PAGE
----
(FAQ) What are A, B, and C level pool players?

(About the Author)

This scale is a general guide to assessing skill levels when setting up matches between pool players. There are higher ratings used by other tournament organizations that go to double A (AA) and triple A (AAA). For our purposes, the descriptions here are limited to the levels most commonly found in the majority of pool halls across the world.

Positioning yourself within this skill grid will be somewhat fluid. Some days you will fit one level, and other days another. Overall, you will tend to stay around one level for a long time before your skills mature enough to move up.

A level pool players

These players are at the top of the local amateur players. In local tournaments, they often finish in the money. They have strong players with good offensive and defensive skills. Generally, they know every one in the area who is at their level. Generally, an unofficial skill ladder exists. Oftentimes there will be some complicated handicapping negotiations before they play with each other.   Because of the small number at this level, these handicaps change on every competition based on who won on the previous match. These negotiations can be entertaining by themselves.

B level

These players are the regulars who have a strong interest the the game. Pool will usually be their first sport of choice. They play at least once a week (sometimes more) and are willing to put time in on the practice table. B players are reasonably competent shooters. They enjoy participating in team leagues and local tournaments. If they can place in the money once in a while, they are thrilled and encouraged to continue.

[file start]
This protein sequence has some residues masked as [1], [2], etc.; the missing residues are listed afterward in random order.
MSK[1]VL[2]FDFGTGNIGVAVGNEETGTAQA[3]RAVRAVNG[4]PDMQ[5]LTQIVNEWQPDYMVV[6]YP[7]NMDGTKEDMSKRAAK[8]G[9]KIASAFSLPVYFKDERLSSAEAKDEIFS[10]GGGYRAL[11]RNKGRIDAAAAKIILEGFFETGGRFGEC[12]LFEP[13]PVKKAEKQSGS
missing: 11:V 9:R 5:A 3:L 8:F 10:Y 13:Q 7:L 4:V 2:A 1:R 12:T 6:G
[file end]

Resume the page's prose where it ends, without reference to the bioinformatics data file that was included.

They are decent competitors who love the game and its competitive, yet friendly, environment. They'll play safeties once in a while - usually when the table layout is extremely poor. They will attempt many shots that are on the edge of their comfort zones.

C level

Players at the C level are at the largest population of shooters across the planet. They play regularly (couple times a month or more) and are acceptable shooters. They are willing to learn (sometimes) and have a reasonable grasp of some of the ins and outs of the game. They don't play much defense - and leave opponents with bad layouts, usually accidentally.

If a better shooter offers suggestions and recommendations, they will (usually) pay attention. They are just learning their stance and stroke. If they are lucky, they will be in the company of more skillful friends who can help them through their basic learning curve. C players enjoy playing. Pool playing will be a part of their life, but there won't be a the passionate interest level that will force them to the practice table for any consistency.

Casual Players

Individuals who pick up a cue stick maybe once a year gain the "D" level designation.  Sometime when they were first introduced to pool, they may have been enthusiastic for a short time - but quit, either through frustration, or because some other interest. These people are perfectly happy picking up a stick and banging balls - but are doing so only for fun, not any real interest in figuring out how to be better. They are most obvious because of the numerous violations of fundamentals - they'll have weird stances, strange bridges, chicken wing strokes, etc.

Summary

Sometimes this simple scale is extended into three sub-levels. This gets nine skill levels: C-, C, C+, B-, B, B+, and A-, A, A+. The ratings are most often seen in small local tournaments. Determining these levels are at the discretion of the tournament director. And, of course, this opens the opportunity for the TD to play favorites. No amount of complaining or protesting will do any good in adjustments, since these TDs usually have hearts of stone. Generally, if you win one of these tournaments, you will find yourself being raised up for the next tournament.

Keep in mind that these ratings are arbitrary and pretty much in the eye of the beholder. They are best used among your friends when determining handicaps when you all get together to play.

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